In the end, the inputs detect a voltage, that charges a very small capacitance in a small MOSFET transistor, so there has to be at least a small amount of current for a short while at that voltage to register as "high" (as well as a short amount of current the other way to drain the charge for a "low.")
In general, when you worry about currents and voltages, Ohm's law solves it for you. Given a particular voltage into a particular resistance, you know that the current will be voltage / resistance. From this you can derive other functions, such as the partial voltage in a resistor voltage divider, the minimum resistance needed to limit current to no more than acceptable at a particular voltage, etc.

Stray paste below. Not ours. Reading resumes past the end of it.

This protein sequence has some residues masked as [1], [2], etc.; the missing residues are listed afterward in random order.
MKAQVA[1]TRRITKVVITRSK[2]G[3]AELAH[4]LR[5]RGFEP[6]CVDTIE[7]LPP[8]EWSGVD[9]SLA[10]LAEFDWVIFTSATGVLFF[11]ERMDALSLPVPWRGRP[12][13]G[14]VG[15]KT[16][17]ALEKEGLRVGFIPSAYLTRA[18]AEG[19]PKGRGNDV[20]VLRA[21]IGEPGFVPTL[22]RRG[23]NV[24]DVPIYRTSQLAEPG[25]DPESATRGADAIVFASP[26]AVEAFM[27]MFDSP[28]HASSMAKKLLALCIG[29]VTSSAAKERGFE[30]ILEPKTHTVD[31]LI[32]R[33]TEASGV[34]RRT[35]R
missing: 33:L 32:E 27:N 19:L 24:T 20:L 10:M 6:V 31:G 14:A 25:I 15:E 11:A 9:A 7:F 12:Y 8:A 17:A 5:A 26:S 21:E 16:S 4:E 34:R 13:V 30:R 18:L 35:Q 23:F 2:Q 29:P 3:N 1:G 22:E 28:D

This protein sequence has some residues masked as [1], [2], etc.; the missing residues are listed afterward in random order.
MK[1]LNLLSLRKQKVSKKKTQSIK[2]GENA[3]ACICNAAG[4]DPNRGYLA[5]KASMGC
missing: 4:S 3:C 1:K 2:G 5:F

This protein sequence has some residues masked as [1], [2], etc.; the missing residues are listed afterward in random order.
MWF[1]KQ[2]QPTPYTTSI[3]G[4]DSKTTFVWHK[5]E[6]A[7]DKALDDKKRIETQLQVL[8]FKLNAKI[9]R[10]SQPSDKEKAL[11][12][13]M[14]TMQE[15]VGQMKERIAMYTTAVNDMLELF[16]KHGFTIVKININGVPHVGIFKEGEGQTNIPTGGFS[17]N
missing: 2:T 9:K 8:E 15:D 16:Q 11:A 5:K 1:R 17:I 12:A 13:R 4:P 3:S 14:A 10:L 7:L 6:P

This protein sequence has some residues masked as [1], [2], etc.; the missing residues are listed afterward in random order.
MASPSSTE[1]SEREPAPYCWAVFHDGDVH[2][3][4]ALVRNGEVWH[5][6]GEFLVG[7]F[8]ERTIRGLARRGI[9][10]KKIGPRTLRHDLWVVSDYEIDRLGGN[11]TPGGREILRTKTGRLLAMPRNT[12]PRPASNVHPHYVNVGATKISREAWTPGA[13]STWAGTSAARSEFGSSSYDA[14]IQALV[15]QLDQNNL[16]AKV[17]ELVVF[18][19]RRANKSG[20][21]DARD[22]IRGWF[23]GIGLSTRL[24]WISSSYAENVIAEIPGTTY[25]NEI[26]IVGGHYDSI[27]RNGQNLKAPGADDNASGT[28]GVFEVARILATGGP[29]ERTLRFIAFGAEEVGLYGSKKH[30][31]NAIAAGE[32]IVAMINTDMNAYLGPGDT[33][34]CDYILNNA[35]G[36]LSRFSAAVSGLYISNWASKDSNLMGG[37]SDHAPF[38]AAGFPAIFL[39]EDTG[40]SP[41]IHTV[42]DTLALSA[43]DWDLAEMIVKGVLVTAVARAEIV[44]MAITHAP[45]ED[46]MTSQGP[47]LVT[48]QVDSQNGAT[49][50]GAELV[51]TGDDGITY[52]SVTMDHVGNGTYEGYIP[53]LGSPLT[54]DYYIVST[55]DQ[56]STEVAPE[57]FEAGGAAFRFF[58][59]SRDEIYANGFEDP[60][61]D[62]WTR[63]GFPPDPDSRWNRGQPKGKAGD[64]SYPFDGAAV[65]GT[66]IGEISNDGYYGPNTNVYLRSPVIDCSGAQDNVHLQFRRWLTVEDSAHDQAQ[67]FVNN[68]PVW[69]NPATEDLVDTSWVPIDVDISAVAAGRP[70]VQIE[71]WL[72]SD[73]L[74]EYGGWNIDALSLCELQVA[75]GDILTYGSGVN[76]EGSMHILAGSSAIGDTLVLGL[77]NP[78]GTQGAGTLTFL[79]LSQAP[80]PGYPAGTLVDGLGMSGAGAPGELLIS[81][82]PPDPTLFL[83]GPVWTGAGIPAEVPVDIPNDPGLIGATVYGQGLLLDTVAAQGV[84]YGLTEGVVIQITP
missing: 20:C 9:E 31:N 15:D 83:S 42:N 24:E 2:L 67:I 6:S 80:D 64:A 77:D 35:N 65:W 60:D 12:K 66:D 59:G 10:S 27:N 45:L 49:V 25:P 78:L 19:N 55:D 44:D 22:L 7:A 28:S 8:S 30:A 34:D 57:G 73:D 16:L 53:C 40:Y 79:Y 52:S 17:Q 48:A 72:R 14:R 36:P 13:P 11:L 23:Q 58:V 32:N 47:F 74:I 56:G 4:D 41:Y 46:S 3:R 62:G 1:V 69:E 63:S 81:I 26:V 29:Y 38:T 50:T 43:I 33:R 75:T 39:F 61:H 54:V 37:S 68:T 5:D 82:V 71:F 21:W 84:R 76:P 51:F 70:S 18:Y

The specifics of what level of voltage is guaranteed to register as 0, is guaranteed to register as 1, and is too high (or low) to damage the pins of the AVR Atmega microcontroller on the Arduino can be found in the data sheet for that microcontroller in question.
In general, if you're going to do electronics, you have to be comfortable with multiplication, division, re-arranging terms in an equation, and memorizing Ohm's law. This is pretty simple math, as far as math goes, but it's still quite important to develop the right understanding.